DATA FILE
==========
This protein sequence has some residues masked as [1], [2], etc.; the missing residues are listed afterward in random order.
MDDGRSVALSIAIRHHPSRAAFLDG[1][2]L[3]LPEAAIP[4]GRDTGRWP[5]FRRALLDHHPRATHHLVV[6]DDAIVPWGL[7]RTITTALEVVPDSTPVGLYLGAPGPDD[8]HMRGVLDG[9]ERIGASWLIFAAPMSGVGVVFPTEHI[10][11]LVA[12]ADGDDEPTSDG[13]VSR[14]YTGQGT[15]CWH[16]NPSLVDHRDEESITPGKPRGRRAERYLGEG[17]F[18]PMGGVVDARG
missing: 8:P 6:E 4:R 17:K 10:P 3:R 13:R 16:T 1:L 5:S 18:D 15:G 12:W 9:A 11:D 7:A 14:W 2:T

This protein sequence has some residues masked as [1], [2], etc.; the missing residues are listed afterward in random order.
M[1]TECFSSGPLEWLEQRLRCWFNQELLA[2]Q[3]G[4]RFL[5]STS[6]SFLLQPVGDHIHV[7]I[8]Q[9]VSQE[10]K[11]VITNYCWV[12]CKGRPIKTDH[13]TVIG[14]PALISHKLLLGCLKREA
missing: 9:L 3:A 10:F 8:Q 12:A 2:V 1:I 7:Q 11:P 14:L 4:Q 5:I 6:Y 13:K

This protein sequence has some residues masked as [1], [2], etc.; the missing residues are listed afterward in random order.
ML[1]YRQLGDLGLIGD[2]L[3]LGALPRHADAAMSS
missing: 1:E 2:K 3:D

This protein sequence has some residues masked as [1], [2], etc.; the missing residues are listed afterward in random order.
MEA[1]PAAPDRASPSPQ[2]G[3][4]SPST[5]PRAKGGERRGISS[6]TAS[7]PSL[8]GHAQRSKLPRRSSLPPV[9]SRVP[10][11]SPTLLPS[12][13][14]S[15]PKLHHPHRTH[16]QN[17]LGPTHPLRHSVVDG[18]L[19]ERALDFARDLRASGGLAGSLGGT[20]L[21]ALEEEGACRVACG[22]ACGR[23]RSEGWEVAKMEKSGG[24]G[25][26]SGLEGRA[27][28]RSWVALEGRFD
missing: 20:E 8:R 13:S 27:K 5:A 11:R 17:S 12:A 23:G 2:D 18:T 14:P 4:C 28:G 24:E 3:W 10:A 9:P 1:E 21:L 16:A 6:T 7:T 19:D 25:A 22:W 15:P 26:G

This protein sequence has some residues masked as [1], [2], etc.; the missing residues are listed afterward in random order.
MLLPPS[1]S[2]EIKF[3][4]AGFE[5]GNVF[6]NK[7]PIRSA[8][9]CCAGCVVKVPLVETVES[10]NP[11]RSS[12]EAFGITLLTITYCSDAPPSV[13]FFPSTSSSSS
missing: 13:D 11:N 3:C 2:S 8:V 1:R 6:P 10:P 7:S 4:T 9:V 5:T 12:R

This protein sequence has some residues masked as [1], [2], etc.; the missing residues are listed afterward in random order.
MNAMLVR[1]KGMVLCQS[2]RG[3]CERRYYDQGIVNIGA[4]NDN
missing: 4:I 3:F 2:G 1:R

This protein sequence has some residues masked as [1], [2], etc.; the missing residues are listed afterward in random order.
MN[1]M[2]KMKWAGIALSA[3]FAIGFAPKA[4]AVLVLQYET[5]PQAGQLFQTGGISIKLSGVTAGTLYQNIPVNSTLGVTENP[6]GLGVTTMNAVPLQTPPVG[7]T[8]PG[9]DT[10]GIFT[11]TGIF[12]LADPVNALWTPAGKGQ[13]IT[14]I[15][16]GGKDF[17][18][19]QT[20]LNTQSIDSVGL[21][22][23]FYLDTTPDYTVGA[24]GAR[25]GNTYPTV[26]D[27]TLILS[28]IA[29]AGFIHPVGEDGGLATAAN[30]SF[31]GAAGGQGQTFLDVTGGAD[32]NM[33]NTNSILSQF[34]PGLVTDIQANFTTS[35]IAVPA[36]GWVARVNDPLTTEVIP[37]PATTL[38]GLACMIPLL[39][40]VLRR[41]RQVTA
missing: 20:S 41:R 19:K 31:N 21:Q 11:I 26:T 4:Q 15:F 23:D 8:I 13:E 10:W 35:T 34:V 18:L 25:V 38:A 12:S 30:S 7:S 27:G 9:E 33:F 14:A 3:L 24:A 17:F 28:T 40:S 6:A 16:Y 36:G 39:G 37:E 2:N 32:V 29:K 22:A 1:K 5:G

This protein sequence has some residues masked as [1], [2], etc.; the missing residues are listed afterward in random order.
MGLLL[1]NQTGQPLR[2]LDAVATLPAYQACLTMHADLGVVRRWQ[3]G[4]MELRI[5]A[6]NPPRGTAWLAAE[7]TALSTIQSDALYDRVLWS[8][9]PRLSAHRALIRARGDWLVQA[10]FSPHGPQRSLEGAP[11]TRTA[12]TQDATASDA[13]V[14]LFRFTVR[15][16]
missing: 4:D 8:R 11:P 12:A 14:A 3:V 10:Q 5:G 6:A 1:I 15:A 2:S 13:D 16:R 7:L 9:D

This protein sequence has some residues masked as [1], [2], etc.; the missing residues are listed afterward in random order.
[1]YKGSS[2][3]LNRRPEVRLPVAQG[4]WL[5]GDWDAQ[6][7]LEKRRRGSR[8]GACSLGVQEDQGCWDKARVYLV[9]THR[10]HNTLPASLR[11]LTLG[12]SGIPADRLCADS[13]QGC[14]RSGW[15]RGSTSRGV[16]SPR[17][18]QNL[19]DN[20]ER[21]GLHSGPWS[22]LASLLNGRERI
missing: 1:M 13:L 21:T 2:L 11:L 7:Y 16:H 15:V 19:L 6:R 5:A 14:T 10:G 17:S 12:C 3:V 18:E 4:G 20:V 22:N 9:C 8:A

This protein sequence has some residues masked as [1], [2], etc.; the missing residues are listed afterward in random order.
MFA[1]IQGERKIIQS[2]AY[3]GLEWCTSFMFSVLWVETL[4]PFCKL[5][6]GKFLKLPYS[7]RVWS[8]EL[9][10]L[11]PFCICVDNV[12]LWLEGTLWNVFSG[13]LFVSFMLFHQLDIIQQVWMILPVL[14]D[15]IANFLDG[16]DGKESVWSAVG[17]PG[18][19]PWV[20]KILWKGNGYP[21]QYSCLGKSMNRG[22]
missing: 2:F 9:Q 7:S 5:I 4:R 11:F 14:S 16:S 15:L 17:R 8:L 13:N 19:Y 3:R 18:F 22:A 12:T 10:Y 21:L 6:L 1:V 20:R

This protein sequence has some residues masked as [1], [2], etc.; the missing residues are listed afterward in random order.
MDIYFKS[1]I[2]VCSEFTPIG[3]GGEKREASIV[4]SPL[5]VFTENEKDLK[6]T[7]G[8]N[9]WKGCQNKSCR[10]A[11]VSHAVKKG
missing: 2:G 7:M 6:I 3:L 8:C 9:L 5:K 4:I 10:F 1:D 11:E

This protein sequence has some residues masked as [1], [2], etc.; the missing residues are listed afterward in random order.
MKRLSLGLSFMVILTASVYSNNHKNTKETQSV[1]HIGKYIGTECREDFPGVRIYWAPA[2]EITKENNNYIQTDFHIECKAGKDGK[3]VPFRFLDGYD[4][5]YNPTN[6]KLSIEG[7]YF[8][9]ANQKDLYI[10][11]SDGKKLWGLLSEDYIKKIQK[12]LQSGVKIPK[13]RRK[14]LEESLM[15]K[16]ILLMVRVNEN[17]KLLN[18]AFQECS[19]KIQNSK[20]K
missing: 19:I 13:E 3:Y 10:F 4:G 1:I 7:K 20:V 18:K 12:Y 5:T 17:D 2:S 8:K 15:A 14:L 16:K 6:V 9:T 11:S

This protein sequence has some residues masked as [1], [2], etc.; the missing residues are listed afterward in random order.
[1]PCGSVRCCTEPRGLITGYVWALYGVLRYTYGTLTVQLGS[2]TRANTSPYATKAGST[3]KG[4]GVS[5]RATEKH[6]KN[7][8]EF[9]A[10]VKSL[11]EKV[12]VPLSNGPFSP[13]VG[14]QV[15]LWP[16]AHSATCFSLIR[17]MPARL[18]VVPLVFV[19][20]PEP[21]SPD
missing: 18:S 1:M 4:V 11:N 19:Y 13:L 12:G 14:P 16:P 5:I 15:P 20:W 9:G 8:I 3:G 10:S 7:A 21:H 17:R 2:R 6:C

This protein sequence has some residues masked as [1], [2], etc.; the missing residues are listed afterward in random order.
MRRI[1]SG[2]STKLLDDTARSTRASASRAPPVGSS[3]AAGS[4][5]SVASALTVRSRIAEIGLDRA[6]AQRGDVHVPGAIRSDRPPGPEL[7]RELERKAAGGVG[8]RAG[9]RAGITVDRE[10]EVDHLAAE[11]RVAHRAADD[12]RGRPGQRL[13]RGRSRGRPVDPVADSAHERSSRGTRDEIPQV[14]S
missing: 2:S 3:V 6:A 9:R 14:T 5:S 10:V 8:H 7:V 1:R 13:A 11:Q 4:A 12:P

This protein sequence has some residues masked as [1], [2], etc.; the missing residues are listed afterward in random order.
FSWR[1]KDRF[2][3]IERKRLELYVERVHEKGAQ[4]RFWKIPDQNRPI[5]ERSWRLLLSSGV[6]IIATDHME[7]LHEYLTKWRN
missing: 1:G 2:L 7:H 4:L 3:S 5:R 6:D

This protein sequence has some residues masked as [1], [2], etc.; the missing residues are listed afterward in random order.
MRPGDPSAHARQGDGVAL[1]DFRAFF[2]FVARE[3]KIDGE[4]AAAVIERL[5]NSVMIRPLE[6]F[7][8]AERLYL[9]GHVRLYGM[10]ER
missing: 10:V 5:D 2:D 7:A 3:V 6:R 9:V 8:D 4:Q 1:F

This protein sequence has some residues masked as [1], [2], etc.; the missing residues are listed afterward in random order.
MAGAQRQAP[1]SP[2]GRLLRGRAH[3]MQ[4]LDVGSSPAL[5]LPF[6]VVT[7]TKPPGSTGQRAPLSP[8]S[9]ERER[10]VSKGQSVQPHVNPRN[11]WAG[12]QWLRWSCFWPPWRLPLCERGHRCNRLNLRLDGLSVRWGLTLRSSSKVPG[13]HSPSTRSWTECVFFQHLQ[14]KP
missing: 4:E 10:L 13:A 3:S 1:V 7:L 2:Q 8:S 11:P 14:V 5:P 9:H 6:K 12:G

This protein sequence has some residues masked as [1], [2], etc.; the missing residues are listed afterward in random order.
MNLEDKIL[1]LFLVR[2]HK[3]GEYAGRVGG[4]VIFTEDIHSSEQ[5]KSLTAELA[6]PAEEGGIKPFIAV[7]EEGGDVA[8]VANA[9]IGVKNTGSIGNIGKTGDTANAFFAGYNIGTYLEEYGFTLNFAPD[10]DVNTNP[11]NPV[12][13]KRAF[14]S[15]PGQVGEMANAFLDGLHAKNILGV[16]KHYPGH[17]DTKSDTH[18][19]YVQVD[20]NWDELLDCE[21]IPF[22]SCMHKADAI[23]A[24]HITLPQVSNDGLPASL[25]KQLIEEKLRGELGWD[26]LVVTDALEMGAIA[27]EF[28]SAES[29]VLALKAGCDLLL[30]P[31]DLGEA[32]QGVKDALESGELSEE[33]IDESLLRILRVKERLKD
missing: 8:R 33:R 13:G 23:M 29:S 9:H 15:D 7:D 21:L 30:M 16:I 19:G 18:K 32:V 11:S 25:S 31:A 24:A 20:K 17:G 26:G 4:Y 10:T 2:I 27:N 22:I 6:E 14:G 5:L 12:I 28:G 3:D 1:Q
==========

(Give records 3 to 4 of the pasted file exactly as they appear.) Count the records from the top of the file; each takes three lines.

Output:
This protein sequence has some residues masked as [1], [2], etc.; the missing residues are listed afterward in random order.
ML[1]YRQLGDLGLIGD[2]L[3]LGALPRHADAAMSS
missing: 1:E 2:K 3:D

This protein sequence has some residues masked as [1], [2], etc.; the missing residues are listed afterward in random order.
MEA[1]PAAPDRASPSPQ[2]G[3][4]SPST[5]PRAKGGERRGISS[6]TAS[7]PSL[8]GHAQRSKLPRRSSLPPV[9]SRVP[10][11]SPTLLPS[12][13][14]S[15]PKLHHPHRTH[16]QN[17]LGPTHPLRHSVVDG[18]L[19]ERALDFARDLRASGGLAGSLGGT[20]L[21]ALEEEGACRVACG[22]ACGR[23]RSEGWEVAKMEKSGG[24]G[25][26]SGLEGRA[27][28]RSWVALEGRFD
missing: 20:E 8:R 13:S 27:K 5:A 11:R 17:S 12:A 23:G 2:D 18:T 14:P 4:C 28:G 24:E 3:W 10:A 9:P 1:E 21:L 16:A 6:T 7:T 19:D 25:A 22:W 15:P 26:G